Shawn Jones (QB) - Jones made quite the impression this past season after a stellar sophomore campaign. On the year, he dominated the position for the Jackets, racking up 2008 yards through the air, along with 13 touchdown passes, while running for 277 more on the ground, finding himself in the end zone another six times the old fashioned way.
William Bell (RB) - Other than Jones, Bell was the workhorse of the offense, rushing for almost 900 yards, while pulling in thirteen receptions, pushing his offensive total north of 1,000 yards. Between the two, he found the end zone seven times and, thanks to his stellar performance in the Virginia game, onto the cover of Sports Illustrated once.
Emmett Merchant and Bobby Rodriguez (WR) - The tandem evenly split a heavy workload roughly evenly, both finishing just shy of 500 yards receiving on the season. However, Rodriguez also torched defenders for another 53 yards on two carries, pushing him ahead of his partner in the passing arsenal.
Willie Clay (DB) - While down just a hair from his total last year, Clay still managed to reel in three interceptions on the year. Meanwhile, his status on special teams should not be understated, given that he also handled a handful of punt returns scattered through 11 games on the year. Look for him to remain an integral part of both rotations.
Ken Swilling (DB) - Swilling played in just nine games on the season, but certainly made his presence known when he was on the field. His five interceptions led the way in terms of counting stats, and his performance was justly rewarded with his selection as a consensus All-American pick.
Scott Sission (K) - The man saved the season with his leg not once, not twice, and probably not three times, though North Carolina, Virginia, and Virginia Tech are the ones that first come to mind. He led the team in scoring, and, well, the aura of having the foot that changes games is tough to shake.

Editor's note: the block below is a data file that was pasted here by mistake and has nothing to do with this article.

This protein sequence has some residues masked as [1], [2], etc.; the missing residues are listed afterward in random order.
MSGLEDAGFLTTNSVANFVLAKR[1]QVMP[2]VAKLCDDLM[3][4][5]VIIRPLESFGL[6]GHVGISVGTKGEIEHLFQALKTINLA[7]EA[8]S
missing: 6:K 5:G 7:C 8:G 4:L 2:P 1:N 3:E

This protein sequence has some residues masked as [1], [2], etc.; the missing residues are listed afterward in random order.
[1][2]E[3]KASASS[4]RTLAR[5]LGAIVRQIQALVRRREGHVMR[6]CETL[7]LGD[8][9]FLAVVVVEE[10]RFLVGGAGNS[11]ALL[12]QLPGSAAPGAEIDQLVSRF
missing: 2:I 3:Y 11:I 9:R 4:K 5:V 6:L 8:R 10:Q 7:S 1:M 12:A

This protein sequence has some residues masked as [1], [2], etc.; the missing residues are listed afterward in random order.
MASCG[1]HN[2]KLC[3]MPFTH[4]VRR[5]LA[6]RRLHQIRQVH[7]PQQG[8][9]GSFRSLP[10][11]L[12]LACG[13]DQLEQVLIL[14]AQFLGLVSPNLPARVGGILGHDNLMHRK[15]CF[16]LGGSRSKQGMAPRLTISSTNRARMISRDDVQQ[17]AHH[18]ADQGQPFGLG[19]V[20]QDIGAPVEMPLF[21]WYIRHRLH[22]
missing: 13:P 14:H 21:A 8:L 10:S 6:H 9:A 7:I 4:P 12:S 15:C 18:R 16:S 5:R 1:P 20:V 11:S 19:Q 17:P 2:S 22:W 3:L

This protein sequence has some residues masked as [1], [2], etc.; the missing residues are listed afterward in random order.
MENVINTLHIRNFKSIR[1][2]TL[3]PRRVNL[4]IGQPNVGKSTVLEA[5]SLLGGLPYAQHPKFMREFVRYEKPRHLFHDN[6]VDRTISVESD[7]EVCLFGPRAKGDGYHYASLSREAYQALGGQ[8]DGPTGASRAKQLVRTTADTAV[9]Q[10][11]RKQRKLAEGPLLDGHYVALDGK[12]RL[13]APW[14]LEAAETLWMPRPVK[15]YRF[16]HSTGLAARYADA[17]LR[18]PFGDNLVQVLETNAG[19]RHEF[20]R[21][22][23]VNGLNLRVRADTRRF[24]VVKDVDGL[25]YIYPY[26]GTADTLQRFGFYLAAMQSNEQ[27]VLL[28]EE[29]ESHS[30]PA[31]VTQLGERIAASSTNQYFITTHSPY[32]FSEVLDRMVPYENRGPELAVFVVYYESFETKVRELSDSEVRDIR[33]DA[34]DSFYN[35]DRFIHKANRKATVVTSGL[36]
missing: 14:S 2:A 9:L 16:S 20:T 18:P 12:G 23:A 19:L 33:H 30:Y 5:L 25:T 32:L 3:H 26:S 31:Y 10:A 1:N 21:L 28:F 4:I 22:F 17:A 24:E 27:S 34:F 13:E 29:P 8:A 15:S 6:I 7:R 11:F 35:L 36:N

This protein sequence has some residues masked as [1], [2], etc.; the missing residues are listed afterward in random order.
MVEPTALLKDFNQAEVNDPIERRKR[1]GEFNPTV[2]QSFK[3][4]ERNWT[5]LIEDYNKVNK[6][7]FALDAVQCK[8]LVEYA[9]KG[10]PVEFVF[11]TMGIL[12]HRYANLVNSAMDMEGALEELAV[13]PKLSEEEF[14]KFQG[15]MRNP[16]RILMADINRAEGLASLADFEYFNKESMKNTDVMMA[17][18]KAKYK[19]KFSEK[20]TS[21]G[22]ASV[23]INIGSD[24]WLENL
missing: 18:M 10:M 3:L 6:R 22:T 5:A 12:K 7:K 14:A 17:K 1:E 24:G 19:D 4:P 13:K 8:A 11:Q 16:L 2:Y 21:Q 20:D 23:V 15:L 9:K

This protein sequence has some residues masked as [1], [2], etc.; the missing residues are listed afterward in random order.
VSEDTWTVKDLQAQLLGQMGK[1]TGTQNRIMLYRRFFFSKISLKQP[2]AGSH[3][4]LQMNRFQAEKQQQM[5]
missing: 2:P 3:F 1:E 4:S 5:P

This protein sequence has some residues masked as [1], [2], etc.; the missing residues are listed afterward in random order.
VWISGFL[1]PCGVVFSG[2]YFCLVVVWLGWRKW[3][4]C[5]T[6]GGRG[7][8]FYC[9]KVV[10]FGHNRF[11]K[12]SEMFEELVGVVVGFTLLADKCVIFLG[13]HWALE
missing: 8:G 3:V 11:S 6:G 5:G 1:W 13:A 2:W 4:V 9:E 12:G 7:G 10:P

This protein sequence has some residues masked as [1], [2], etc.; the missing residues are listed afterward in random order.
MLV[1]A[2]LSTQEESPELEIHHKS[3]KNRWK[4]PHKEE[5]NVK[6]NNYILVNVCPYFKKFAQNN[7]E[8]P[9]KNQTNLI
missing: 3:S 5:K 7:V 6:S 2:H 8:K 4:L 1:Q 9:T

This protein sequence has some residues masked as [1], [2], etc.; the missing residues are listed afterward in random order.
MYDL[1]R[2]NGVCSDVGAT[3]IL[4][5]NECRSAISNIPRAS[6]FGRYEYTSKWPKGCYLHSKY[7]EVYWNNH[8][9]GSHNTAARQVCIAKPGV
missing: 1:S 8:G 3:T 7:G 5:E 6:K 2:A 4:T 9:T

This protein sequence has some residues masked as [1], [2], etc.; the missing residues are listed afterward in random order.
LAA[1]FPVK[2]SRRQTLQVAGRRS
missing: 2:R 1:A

Bobby Ross and Ralph Friedgen (HC and OC) - Now in their fifth season together, look for them to continue the growth the team has seen up and down the roster since they replaced the previous regime. With a national championship validating their progress, the future looks bright for this pair.
Stefen Scotton (RB) - The runningback was a trusty option for the offense last year, as his 261 yards of rushing offense complemented an average pass of 7.9 yards. Though he wasn’t Tech’s top performer, he did make good use of his touches as a secondary option in the offensive threat.
T. J. Edwards (RB) - Right behind Scotton in the counting stats department was T. J. Edwards. He added another 300 or so yards, split between a majority on the ground and the remainder through the air. Those yards through the air came on 5 successful catches, and he averaged 16.2 yards each time he reeled one in.
vs. Penn State: The Nittany Lions come off another strong year under an aging Joe Paterno, who is now 65, and has established them as a consistent, known quantity on the Eastern Seaboard. They’re still just a few years out from a national title of their own, and are nowBig Ten-bound, having announced they received an invitation next year. They’re a tough out any year, and this one will be no different.
at Boston College: There wasn’t much going in the Eagles’ favor last year, as they finished a pedestrian 4-7 on the season. It’s a year of firsts for them, though, as the Big East begins sponsoring football, ending their life as an independent. They’ve got a new head coach, though, by the name of Tom Coughlin. Maybe that’ll spark some life into the program that hasn’t seen much success since Doug Flutie’s excellent run in Chestnut Hill.
Virginia: Hahahahahahahahahaha. There’s always joy to be found winning in Charlottesville, and, well, to put it nicely, their season fell apart after their heartbreaking loss to the Yellow Jackets as the no. 1 team in the country. However, they return talent and shouldn’t be laughed off, with an outside shot at making something magical happen again this year.